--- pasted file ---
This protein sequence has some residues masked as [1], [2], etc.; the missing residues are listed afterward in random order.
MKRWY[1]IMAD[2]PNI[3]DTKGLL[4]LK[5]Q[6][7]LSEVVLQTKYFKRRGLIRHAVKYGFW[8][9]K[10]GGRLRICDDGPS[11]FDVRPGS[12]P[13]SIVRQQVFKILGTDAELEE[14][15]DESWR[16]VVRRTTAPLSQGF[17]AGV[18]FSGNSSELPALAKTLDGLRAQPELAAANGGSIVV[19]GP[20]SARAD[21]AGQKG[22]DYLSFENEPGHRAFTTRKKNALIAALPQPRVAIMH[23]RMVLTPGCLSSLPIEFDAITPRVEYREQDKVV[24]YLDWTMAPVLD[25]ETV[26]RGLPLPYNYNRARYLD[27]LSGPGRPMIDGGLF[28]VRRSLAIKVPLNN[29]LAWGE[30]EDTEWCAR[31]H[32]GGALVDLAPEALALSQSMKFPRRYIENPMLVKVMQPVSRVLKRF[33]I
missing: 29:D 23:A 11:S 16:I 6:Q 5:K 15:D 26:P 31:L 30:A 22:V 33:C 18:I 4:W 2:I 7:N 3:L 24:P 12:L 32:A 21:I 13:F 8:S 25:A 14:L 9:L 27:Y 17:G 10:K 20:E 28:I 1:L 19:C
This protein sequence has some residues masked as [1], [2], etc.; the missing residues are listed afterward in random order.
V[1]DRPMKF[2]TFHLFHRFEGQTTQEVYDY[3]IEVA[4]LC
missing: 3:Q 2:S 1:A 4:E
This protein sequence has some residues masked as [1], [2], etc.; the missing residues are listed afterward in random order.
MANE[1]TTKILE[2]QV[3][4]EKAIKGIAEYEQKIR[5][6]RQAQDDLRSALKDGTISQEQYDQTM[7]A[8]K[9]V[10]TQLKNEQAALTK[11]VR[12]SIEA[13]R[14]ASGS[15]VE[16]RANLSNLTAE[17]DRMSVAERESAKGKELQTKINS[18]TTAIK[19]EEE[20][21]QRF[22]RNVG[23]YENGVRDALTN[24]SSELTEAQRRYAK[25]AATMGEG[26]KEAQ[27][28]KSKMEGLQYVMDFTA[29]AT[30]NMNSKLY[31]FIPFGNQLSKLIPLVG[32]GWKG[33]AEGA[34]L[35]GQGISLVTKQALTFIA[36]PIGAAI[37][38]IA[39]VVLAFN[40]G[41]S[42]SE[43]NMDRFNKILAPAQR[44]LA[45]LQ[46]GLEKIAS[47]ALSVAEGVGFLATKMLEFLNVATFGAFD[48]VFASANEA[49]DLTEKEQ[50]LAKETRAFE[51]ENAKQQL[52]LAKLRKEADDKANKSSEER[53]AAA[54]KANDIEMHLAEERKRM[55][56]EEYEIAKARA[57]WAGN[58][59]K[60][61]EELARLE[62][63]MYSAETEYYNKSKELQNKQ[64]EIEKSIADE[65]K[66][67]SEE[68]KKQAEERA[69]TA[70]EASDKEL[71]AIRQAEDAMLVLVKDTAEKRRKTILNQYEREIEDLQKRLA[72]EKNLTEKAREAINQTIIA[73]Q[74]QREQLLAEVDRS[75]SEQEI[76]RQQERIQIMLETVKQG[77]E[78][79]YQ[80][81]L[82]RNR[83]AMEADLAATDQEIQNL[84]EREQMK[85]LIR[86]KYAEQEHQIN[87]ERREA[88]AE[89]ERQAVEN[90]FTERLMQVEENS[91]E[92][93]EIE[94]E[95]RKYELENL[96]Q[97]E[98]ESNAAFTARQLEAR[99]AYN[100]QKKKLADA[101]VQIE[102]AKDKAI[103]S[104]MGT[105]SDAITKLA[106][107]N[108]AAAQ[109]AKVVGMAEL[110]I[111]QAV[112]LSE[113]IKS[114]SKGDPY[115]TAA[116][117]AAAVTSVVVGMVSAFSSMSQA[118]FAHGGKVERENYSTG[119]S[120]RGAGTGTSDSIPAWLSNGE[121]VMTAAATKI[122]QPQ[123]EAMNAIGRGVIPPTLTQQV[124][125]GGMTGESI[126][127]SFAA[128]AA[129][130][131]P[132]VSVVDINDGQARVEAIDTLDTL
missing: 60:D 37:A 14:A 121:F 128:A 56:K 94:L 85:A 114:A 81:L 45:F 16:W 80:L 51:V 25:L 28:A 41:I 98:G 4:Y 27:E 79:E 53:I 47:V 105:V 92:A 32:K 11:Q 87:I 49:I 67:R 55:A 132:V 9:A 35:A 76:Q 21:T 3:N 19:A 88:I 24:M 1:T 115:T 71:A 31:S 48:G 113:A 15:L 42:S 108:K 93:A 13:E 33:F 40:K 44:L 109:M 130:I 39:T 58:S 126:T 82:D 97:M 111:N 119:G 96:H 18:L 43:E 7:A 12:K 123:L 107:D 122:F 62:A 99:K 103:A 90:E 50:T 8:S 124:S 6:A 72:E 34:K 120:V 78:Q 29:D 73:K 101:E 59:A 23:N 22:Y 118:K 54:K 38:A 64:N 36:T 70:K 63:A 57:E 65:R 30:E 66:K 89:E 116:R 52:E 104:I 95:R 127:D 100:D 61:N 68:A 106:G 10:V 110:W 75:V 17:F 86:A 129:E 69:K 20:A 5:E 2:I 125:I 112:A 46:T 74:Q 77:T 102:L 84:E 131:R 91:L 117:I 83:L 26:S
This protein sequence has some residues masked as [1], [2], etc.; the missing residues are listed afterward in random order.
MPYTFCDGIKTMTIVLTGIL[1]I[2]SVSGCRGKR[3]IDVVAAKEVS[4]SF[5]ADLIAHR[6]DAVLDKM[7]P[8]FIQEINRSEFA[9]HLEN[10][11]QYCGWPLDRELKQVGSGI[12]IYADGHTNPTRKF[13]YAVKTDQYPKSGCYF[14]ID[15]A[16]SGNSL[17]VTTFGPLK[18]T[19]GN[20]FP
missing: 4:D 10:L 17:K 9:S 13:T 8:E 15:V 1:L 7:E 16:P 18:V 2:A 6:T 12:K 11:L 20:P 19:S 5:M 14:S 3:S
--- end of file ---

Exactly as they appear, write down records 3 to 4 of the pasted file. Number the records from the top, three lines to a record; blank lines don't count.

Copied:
This protein sequence has some residues masked as [1], [2], etc.; the missing residues are listed afterward in random order.
MANE[1]TTKILE[2]QV[3][4]EKAIKGIAEYEQKIR[5][6]RQAQDDLRSALKDGTISQEQYDQTM[7]A[8]K[9]V[10]TQLKNEQAALTK[11]VR[12]SIEA[13]R[14]ASGS[15]VE[16]RANLSNLTAE[17]DRMSVAERESAKGKELQTKINS[18]TTAIK[19]EEE[20][21]QRF[22]RNVG[23]YENGVRDALTN[24]SSELTEAQRRYAK[25]AATMGEG[26]KEAQ[27][28]KSKMEGLQYVMDFTA[29]AT[30]NMNSKLY[31]FIPFGNQLSKLIPLVG[32]GWKG[33]AEGA[34]L[35]GQGISLVTKQALTFIA[36]PIGAAI[37][38]IA[39]VVLAFN[40]G[41]S[42]SE[43]NMDRFNKILAPAQR[44]LA[45]LQ[46]GLEKIAS[47]ALSVAEGVGFLATKMLEFLNVATFGAFD[48]VFASANEA[49]DLTEKEQ[50]LAKETRAFE[51]ENAKQQL[52]LAKLRKEADDKANKSSEER[53]AAA[54]KANDIEMHLAEERKRM[55][56]EEYEIAKARA[57]WAGN[58][59]K[60][61]EELARLE[62][63]MYSAETEYYNKSKELQNKQ[64]EIEKSIADE[65]K[66][67]SEE[68]KKQAEERA[69]TA[70]EASDKEL[71]AIRQAEDAMLVLVKDTAEKRRKTILNQYEREIEDLQKRLA[72]EKNLTEKAREAINQTIIA[73]Q[74]QREQLLAEVDRS[75]SEQEI[76]RQQERIQIMLETVKQG[77]E[78][79]YQ[80][81]L[82]RNR[83]AMEADLAATDQEIQNL[84]EREQMK[85]LIR[86]KYAEQEHQIN[87]ERREA[88]AE[89]ERQAVEN[90]FTERLMQVEENS[91]E[92][93]EIE[94]E[95]RKYELENL[96]Q[97]E[98]ESNAAFTARQLEAR[99]AYN[100]QKKKLADA[101]VQIE[102]AKDKAI[103]S[104]MGT[105]SDAITKLA[106][107]N[108]AAAQ[109]AKVVGMAEL[110]I[111]QAV[112]LSE[113]IKS[114]SKGDPY[115]TAA[116][117]AAAVTSVVVGMVSAFSSMSQA[118]FAHGGKVERENYSTG[119]S[120]RGAGTGTSDSIPAWLSNGE[121]VMTAAATKI[122]QPQ[123]EAMNAIGRGVIPPTLTQQV[124][125]GGMTGESI[126][127]SFAA[128]AA[129][130][131]P[132]VSVVDINDGQARVEAIDTLDTL
missing: 60:D 37:A 14:A 121:F 128:A 56:K 94:L 85:A 114:A 81:L 45:F 16:W 80:L 51:V 25:L 28:A 41:I 98:G 4:Y 27:E 79:E 53:I 47:V 105:V 92:A 32:K 11:Q 87:I 49:I 67:R 55:A 132:V 9:A 35:A 76:Q 21:T 3:N 19:A 88:I 24:M 1:T 115:T 71:A 31:S 48:G 113:A 15:L 42:S 108:K 93:A 13:E 33:F 40:K 44:L 109:M 130:I 39:T 58:S 126:T 82:D 97:M 111:N 119:G 96:H 18:L 43:E 7:A 12:K 123:L 107:D 122:F 62:A 99:K 103:A 90:E 50:T 8:S 124:S 6:A 72:E 34:K 120:V 78:Q 29:D 73:K 101:E 59:A 23:N 22:Y 118:K 54:K 38:A 64:N 36:T 70:K 63:A 57:E 65:R 30:E 66:K 89:E 116:R 52:E 104:I 95:R 127:D 100:D 61:N 68:A 106:G 10:V 110:W 75:V 17:F 86:A 129:E 69:K 20:A 5:E 2:I 125:I 112:A 46:T 74:Q 77:T 102:L 84:E 131:R 91:L 117:I 83:L 26:S
This protein sequence has some residues masked as [1], [2], etc.; the missing residues are listed afterward in random order.
MPYTFCDGIKTMTIVLTGIL[1]I[2]SVSGCRGKR[3]IDVVAAKEVS[4]SF[5]ADLIAHR[6]DAVLDKM[7]P[8]FIQEINRSEFA[9]HLEN[10][11]QYCGWPLDRELKQVGSGI[12]IYADGHTNPTRKF[13]YAVKTDQYPKSGCYF[14]ID[15]A[16]SGNSL[17]VTTFGPLK[18]T[19]GN[20]FP
missing: 4:D 10:L 17:K 9:S 13:T 8:E 15:V 1:L 7:E 16:P 18:V 2:A 6:T 12:K 11:L 20:P 19:S 5:M 14:S 3:S